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    Bob is confused over BMW’s electric vehicle strategy...

    Posted in Cars on Tuesday, November 05 2019

    Everyone and their dog are at it these days – yup, that’s right, I’m talking about electrification. Whether it’s pure electric BEVs (battery electric vehicles) or PHEVs (plug-in hybrid vehicles) every manufacturer is jumping on the bandwagon, keen to assert their position as the world leader in eco-friendly transportation for the masses, or given their price points, should that be the very well heeled?

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    Long-term test Winter Wunderkind Robert Hefferon has warmed to the i3

    CAR: #BMW / #BMW-i3 / #2017-BMW-i3 / #2017 / #2018

    OWNER: Robert Hefferon

    There was an extra air of smugness about me as I passed the fuel station and saw that prices had increased again, and it stayed with me all the way to work.

    The morning had already started well. I opened the curtains and saw a crisp covering of frost smothering the i3. There was none of that ‘Where have I left the scraper?’ or ‘I’d better set off ten minutes early’ business because the day before I had luckily and unknowingly got one-up on winter, and set the i3’s pre-conditioning schedule for 7.30am and 5.45pm.

    Another peek out of the window at 7.40am confirmed that the i3 was very kindly warming the cabin and defrosting itself. OK, similar things exist and have done for a while, but often they have to be activated in real-time. Incidentally, you can do that too on the BMW i3, if you don’t have a schedule set for the pre-conditioning or you want to access the car at a different time, by pressing a diamond-logo button on the key fob, which will instantly activate the warm-up function. The idea of the pre-conditioning setting isn’t just to keep me toasty: it also improves the batteries’ efficiency in the cold months.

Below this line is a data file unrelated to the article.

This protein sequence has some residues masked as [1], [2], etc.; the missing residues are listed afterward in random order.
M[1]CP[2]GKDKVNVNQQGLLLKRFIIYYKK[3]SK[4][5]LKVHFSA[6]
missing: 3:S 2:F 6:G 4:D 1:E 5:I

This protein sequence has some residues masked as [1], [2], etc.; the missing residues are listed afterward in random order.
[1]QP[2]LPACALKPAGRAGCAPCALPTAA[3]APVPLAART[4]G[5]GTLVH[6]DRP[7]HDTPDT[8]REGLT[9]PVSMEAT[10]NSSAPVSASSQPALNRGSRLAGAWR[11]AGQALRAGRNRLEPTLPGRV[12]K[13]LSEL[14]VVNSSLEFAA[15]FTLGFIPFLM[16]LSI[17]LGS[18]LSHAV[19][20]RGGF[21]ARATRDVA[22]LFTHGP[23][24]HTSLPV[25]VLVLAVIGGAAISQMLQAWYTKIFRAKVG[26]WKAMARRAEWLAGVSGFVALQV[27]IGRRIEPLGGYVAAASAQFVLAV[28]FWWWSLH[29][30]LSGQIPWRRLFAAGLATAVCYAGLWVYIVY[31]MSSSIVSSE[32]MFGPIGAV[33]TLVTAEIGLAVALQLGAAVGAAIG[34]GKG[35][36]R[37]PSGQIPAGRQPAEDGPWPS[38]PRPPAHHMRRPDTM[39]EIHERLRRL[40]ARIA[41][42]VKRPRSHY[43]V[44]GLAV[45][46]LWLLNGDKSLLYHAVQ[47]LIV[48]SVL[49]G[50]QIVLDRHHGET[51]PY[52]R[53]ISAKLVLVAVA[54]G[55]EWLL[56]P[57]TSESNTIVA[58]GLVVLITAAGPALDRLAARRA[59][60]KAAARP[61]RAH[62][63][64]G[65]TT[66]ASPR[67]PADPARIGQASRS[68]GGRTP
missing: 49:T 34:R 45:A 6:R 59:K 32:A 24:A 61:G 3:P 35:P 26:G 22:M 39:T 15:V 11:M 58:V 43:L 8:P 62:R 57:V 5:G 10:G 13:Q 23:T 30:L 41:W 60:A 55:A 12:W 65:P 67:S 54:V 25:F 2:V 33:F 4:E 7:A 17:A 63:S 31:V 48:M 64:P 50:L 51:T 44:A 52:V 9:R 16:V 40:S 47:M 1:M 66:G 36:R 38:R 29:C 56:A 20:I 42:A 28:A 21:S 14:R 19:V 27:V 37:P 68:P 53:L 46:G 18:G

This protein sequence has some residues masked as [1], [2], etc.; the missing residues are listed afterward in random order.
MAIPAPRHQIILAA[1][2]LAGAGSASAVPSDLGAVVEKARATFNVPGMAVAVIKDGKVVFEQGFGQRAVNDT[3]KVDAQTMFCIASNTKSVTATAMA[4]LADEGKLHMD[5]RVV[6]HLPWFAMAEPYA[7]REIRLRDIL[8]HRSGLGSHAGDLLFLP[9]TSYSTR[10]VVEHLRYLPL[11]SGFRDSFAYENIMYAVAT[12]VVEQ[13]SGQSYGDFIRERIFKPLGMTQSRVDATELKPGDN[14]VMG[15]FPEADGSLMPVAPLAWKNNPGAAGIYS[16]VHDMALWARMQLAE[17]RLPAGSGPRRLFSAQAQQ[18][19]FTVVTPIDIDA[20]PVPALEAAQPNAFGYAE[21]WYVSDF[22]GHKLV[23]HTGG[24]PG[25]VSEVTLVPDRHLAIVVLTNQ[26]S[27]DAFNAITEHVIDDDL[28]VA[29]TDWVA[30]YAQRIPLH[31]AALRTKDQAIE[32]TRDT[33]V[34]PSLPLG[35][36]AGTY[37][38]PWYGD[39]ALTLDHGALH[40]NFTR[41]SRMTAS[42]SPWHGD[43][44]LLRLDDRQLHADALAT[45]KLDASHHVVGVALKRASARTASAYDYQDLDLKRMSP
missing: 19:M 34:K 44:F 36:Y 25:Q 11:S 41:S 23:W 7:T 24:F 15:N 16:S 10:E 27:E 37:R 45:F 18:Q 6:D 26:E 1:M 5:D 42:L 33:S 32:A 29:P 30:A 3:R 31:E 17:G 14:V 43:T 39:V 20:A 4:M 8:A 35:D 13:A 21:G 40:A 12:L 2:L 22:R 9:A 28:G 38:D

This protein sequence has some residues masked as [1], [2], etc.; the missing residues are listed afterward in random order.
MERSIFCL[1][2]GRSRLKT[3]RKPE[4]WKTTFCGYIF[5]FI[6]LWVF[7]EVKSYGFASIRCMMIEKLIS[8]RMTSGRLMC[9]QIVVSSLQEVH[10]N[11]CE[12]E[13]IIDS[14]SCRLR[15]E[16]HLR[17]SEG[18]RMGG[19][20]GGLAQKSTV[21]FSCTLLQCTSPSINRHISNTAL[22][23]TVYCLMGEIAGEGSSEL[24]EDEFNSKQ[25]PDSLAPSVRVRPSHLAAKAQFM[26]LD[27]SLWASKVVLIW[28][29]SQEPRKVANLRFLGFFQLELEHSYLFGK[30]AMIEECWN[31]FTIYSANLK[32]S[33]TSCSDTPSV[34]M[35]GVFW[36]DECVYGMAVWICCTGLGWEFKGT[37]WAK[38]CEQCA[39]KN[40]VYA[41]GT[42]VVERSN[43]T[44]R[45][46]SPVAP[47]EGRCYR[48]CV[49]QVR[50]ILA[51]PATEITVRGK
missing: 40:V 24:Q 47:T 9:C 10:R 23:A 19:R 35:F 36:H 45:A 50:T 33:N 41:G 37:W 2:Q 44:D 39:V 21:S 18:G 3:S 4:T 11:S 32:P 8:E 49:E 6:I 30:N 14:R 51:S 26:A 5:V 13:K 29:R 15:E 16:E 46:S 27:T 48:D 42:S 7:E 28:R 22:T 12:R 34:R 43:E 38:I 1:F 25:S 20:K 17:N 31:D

Win-win! And it got me thinking: how many people, despite warnings to the contrary, leave their car idling to warm up and de-mist? Countrywide that adds up to a boat-load of fuel! It’s the little things that make a big difference, and this little i3 has some big ideas. Less pollution, less global warming, more properly cold winters for the i3 to do its thing…
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    Techie on the case #2017-BMW-i3 / #BMW-i3 / #BMW

    Long-term test Robert Hefferon

    After singing the i3’s praises to anyone who asks, I sometimes find myself countering with a couple of niggles. But I might have been a little unfair. Let me explain. An electric car’s range always plays on your mind. The i3 is perfect for my commute for a couple of days without a charge, but plan anything longer and even with a full tank and charge you’re still limited. ‘Wouldn’t it be good,’ I thought, ‘if you could switch to the petrol-powered motor before the charge runs out…’ Well, it turns out you can. And it took only minutes playing with the settings to find it: ‘Hold state of charge’.

    If you don’t have access to a fast-charge point, being able to stop and fill up with petrol opens up the range and usability of the i3 that bit more, keeping the battery charged for the return journey or, in fact, allowing you to accumulate charge for when you need it. Another little hurrah moment came when working out the right combination of twists and clicks required to turn off the dashboard display – an unnecessary drain on resources when it’s not required.

    It also improves the minimalist atmosphere in the cockpit. Manufacturers are all too keen to flood your peripheral vision with dials and buttons, but the lack of these adds to the BMW’s futuristic and spacious feel. That said, a simple on/off button on the screen would be even better.

    Fair enough, if I had looked in the manual I would have found this out weeks ago (along with the obvious folding wing-mirror button and, more shockingly, the heated seats) but, honestly, does anyone do that? Working out these things for yourself is part of the joy of connecting with the car. I’m sure the i3 will keep surprising me and will continue to silence my niggles the more I use it.

    Left and above Robert likes the i3 cockpit ambience – and has discovered much by fiddling with the iDrive settings.
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    Electronic milestone BMW-i3 / BMW / #2018

    The #BMW-Group delivered more than 100,000 electrified vehicles to customers worldwide in 2017, as promised at the beginning of the year. This underlines the company’s leadership role when it comes to electro-mobility. A spectacular light installation marked this milestone, as the BMW Group headquarters – the famous ‘Four-cylinder’ building in Munich – was transformed into a battery. “This 99-metre-high signal is lighting the way into the era of electro-mobility,” said #Harald-Krüger , Chairman of the Board of Management of #BMW-AG . “Selling 100,000 electrified cars in one year is an important milestone, but this is just the beginning for us.